2. Create a financial snapshot - In order to know where you stand before and after your divorce, it is essential to create a general snapshot of your finances. This means gathering as many details as possible and assembling lists of any and all debts, assets, and newly opened accounts. You will need a clear picture of what you owe versus the income you will bring in on your own, without your spouse, in order to sit down with a financial planner and create a new budget for your post-divorce lifestyle.

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b2ap3_thumbnail_divorce-filing.jpgMany couples must ponder the idea of whether or not there is truly a “right” time to divorce when faced with the decision to call it quits. Is there really such thing as a good time to break the sad news to friends and family? No one is ever truly prepared for the emotional toll that divorce entails, so it is completely understandable when a couple chooses to delay the decision. Some couples hold off with hopes for possible reconciliation, while others feel it may be best to stay together for the children.

Identifying Priorities

Whatever the personal circumstances surrounding your imminent separation, weighing various factors that may ultimately shape your divorce experience for better or worse before officially ending the marriage can be beneficial. Evaluating these factors can help you identify your priorities in the divorce process, which can help you decide the best time to make the jump.

Explore some of these key areas when looking at the timeline of your divorce:

1. Financial Standing

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Illinois divorce attorney, Illinois family law attorneyAs a parent undergoing divorce, you have your work cut out for you. Not only do you need to address the legal technicalities of the split in the midst of experiencing the grieving process, you also need to tackle all the issues that accompany the end of a marriage, including everything from the division of assets and parenting time (visitation), to parenting plans and inventory of your personal finances. For the stay-at-home parent, divorce requires a complete lifestyle overhaul, which can trigger a number of concerns for the spouse who has been the primary caregiver at home.

Safeguarding Your Rights as a Stay-at-Home Parent

The idea that the stay-at-home parent will be able to continue to live the lifestyle they were originally accustomed to prior to the divorce is sadly not always a realistic one. While there are laws that vary from state to state that allow certain protections for the stay-at-home spouse, the parent’s lifestyle will inevitably change as their financial circumstances evolve due to the divorce. Parents used to staying home to raise their children can still make the effort to safeguard their rights during the transition in the following ways:

Explore the possibility of maintenance - Here in the state of Illinois, the law may entitle you to maintenance (alimony), which is sometimes awarded to account for a significant difference in income and earnings between spouses. The amount you may be eligible for and the length of time you may receive the award is determined by a mathematical formula and factors summarized in the Illinois Marriage and Dissolution of Marriage Act (750 ILCS 5/504). The court will look at everything from the current and future earning capacity of each spouse, joint property and assets, and the needs of each spouse, to the standard of living that was established during the marriage and how long the union lasted. Exploring your eligibility for maintenance can help you plan, prepare, and protect your financial well-being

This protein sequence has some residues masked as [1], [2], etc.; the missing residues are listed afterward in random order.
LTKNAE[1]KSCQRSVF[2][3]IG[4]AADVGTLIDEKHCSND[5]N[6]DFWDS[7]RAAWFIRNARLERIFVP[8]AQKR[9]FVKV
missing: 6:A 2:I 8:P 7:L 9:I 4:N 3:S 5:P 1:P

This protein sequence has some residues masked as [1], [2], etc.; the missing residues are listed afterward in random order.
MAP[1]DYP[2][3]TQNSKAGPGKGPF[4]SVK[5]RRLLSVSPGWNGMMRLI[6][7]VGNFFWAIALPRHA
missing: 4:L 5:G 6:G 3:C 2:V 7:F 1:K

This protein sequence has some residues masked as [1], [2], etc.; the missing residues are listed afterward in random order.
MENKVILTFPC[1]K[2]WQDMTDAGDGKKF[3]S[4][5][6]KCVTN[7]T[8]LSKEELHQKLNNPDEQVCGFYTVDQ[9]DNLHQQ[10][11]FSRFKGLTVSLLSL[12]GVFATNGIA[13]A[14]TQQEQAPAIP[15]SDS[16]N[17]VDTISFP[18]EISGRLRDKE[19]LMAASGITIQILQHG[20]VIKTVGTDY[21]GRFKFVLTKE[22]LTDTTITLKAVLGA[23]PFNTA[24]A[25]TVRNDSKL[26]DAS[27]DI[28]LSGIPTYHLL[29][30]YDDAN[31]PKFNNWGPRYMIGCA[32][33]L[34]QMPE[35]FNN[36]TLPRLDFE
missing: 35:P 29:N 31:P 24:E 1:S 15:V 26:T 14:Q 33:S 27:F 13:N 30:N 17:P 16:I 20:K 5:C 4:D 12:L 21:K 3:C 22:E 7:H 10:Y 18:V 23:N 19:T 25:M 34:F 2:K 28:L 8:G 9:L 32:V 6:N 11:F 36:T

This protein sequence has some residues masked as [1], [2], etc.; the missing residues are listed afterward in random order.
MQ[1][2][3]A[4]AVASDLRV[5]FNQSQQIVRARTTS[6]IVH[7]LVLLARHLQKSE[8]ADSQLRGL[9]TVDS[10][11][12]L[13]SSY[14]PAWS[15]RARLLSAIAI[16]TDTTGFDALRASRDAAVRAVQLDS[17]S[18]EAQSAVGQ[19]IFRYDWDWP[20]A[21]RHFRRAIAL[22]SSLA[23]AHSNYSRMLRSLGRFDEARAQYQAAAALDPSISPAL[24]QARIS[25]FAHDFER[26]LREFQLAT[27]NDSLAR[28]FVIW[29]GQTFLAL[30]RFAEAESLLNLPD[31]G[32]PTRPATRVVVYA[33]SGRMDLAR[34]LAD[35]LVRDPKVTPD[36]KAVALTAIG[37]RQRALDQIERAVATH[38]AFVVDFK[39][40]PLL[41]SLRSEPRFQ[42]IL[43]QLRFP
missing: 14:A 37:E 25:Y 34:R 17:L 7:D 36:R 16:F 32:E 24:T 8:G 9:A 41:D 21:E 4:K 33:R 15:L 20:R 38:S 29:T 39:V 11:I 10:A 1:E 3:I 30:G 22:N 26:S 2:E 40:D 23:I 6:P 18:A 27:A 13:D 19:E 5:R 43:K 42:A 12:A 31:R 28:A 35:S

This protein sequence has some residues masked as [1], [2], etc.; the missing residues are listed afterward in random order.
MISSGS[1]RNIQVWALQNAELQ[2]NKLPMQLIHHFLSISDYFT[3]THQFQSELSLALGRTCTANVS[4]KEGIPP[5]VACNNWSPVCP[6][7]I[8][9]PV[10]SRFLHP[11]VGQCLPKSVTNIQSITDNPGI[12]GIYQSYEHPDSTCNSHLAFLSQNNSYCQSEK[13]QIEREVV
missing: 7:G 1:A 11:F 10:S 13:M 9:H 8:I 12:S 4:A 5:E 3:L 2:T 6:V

Assess your assets - In order to protect your livelihood after your divorce, you need to first get a clear snapshot of what your finances currently look like. This will help you gauge what you are walking into after the divorce, and help you know what needs to be addressed when consulting with your attorney. Take stock of everything from your mortgage and car title to basic monthly expenses and debts, and also jot down any potential employment options as well as educational pursuits you may explore, which may incur additional expenses on your behalf.

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Posted on in Divorce

Illinois divorce attorney, Illinois family law attorneyWhile countless studies have shown that life following a divorce often leads to higher depression rates, more stress, and overall dissatisfaction, those who spend a prolonged period of time in an unhappy marriage to begin with tend to thrive once the marriage is over. Experts have a number of theories for this, most notably the idea that the benefits of leaving behind an emotionally exhausting (and in many cases, emotionally or physically abusive) marriage usually end up outweighing the disadvantages.

Increasing Your Chances of Success

Examining the overall quality of a marriage before calling it quits is important in the overall outcome for each party. Once you’ve decided it is in your best interest to end the marriage, there are certain steps you can take to increase your chances of enjoying a fulfilling, balanced post-divorce life. Channel your energy into the following three areas after the split to ensure a healthier, happier lifestyle:

Finances - Although the divorce process is undeniably an emotional struggle, it can also be incredibly challenging where your finances are concerned. Spending adequate time doing an evaluation of your money matters prior to the divorce and directly afterward can make a world of difference in the quality of your life once the separation is official. This is an important step in creating a secure financial foundation for your future. Do your best to assess debts, a savings goal if your existing savings plan is minimal or nonexistent, and work with a professional attorney to understand the value of your assets.

Family Plans - Divorce can be especially traumatizing for children in the family, which is why it is so important to talk about, create, and follow through with a proper parenting plan once the divorce is final. You can reduce your stress and your child’s stress by establishing routines, making time for fun quality time, and ensuring everyone understands visitation arrangements.